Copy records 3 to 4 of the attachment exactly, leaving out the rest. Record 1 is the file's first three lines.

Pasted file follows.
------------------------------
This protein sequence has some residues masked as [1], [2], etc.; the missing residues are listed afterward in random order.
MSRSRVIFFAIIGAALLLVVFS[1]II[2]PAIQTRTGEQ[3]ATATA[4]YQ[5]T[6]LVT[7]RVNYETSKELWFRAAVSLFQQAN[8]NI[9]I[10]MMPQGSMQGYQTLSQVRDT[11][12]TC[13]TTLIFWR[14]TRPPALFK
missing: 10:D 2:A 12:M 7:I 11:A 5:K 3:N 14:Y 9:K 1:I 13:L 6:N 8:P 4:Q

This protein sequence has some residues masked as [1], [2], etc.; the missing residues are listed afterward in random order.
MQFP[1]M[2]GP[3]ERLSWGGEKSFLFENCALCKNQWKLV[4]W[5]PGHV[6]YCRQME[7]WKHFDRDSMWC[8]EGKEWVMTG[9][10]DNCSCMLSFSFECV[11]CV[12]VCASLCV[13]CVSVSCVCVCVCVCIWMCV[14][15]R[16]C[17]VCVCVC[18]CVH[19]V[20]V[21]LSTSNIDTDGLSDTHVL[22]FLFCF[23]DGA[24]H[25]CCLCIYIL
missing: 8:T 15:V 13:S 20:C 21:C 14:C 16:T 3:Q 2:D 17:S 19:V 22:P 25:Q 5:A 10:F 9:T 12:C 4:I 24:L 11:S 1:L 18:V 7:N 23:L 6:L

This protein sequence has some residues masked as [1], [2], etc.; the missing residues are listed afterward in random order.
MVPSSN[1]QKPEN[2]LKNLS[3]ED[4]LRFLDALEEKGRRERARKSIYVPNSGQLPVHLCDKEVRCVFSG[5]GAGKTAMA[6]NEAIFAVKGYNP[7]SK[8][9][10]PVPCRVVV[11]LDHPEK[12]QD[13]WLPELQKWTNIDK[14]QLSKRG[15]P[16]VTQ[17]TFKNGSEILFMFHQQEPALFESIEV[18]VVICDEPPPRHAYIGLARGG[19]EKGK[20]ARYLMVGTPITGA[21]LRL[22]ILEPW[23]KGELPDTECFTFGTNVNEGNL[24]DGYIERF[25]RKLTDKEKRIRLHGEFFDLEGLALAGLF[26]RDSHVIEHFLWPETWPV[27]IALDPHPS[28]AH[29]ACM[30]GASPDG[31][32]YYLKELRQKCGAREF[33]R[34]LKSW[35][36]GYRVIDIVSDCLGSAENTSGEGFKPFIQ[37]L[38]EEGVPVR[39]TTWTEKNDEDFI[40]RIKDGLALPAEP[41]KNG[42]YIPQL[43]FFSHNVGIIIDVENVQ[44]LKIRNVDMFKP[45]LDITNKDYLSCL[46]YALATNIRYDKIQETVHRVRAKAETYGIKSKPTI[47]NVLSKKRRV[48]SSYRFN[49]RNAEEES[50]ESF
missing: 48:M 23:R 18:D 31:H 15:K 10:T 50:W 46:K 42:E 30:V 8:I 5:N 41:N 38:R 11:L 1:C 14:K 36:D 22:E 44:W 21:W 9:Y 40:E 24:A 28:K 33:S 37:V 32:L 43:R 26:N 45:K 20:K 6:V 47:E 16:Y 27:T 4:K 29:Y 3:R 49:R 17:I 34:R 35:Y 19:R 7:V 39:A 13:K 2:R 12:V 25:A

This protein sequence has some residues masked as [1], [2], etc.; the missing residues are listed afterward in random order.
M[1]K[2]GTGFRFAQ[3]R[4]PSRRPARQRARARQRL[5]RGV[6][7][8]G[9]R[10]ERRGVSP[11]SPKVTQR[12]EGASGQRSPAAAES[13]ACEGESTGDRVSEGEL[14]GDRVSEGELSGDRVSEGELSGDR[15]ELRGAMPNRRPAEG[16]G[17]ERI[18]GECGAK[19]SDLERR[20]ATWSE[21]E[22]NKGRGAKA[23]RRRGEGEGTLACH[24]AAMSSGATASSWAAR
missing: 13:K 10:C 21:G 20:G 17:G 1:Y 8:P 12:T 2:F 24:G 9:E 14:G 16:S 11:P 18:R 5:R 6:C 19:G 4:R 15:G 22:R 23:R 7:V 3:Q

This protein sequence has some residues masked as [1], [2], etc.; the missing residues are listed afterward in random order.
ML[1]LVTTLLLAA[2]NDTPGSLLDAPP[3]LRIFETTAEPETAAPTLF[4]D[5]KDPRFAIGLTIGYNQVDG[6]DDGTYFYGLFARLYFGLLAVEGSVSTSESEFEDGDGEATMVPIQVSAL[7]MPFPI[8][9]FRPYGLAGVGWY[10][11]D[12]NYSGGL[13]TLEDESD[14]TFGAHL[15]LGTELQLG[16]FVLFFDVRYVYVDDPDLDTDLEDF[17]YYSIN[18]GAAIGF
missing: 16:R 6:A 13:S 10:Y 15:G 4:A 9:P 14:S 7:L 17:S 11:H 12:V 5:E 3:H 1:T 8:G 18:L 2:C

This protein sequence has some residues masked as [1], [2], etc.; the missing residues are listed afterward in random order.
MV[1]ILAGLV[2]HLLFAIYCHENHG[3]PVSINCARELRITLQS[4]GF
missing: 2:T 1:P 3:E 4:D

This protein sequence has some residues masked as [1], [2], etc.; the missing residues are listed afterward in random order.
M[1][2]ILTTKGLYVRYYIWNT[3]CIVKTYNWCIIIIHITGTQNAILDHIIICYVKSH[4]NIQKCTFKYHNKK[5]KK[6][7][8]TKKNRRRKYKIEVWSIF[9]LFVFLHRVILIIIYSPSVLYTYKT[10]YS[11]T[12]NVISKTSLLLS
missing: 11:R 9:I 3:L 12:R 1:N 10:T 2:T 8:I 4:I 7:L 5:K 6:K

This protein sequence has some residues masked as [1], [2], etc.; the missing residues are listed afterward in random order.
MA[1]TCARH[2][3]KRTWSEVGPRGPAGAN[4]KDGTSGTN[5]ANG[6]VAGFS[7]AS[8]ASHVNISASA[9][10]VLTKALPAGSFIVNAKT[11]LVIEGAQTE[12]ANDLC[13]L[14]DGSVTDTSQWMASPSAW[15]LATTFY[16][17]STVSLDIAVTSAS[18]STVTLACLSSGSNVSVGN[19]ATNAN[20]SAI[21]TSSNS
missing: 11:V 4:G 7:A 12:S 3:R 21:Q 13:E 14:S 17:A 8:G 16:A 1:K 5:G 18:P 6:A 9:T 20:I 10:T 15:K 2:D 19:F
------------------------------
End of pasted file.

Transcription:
This protein sequence has some residues masked as [1], [2], etc.; the missing residues are listed afterward in random order.
MVPSSN[1]QKPEN[2]LKNLS[3]ED[4]LRFLDALEEKGRRERARKSIYVPNSGQLPVHLCDKEVRCVFSG[5]GAGKTAMA[6]NEAIFAVKGYNP[7]SK[8][9][10]PVPCRVVV[11]LDHPEK[12]QD[13]WLPELQKWTNIDK[14]QLSKRG[15]P[16]VTQ[17]TFKNGSEILFMFHQQEPALFESIEV[18]VVICDEPPPRHAYIGLARGG[19]EKGK[20]ARYLMVGTPITGA[21]LRL[22]ILEPW[23]KGELPDTECFTFGTNVNEGNL[24]DGYIERF[25]RKLTDKEKRIRLHGEFFDLEGLALAGLF[26]RDSHVIEHFLWPETWPV[27]IALDPHPS[28]AH[29]ACM[30]GASPDG[31][32]YYLKELRQKCGAREF[33]R[34]LKSW[35][36]GYRVIDIVSDCLGSAENTSGEGFKPFIQ[37]L[38]EEGVPVR[39]TTWTEKNDEDFI[40]RIKDGLALPAEP[41]KNG[42]YIPQL[43]FFSHNVGIIIDVENVQ[44]LKIRNVDMFKP[45]LDITNKDYLSCL[46]YALATNIRYDKIQETVHRVRAKAETYGIKSKPTI[47]NVLSKKRRV[48]SSYRFN[49]RNAEEES[50]ESF
missing: 48:M 23:R 18:D 31:H 15:K 10:T 50:W 46:K 42:E 30:V 8:I 5:N 41:N 38:R 11:L 1:C 14:K 36:D 22:E 44:W 21:W 9:Y 40:E 24:A 28:K 33:S 37:V 32:L 43:R 26:N 45:K 20:K 6:V 47:E 16:Y 27:T 4:K 29:Y 3:R 49:R 17:I 34:R 35:Y 19:R 7:V 39:A 13:K 2:R 12:V 25:A

This protein sequence has some residues masked as [1], [2], etc.; the missing residues are listed afterward in random order.
M[1]K[2]GTGFRFAQ[3]R[4]PSRRPARQRARARQRL[5]RGV[6][7][8]G[9]R[10]ERRGVSP[11]SPKVTQR[12]EGASGQRSPAAAES[13]ACEGESTGDRVSEGEL[14]GDRVSEGELSGDRVSEGELSGDR[15]ELRGAMPNRRPAEG[16]G[17]ERI[18]GECGAK[19]SDLERR[20]ATWSE[21]E[22]NKGRGAKA[23]RRRGEGEGTLACH[24]AAMSSGATASSWAAR
missing: 13:K 10:C 21:G 20:G 17:G 1:Y 8:P 12:T 2:F 24:G 9:E 14:G 16:S 11:P 18:R 5:R 6:C 19:G 4:R 15:G 22:R 23:R 7:V 3:Q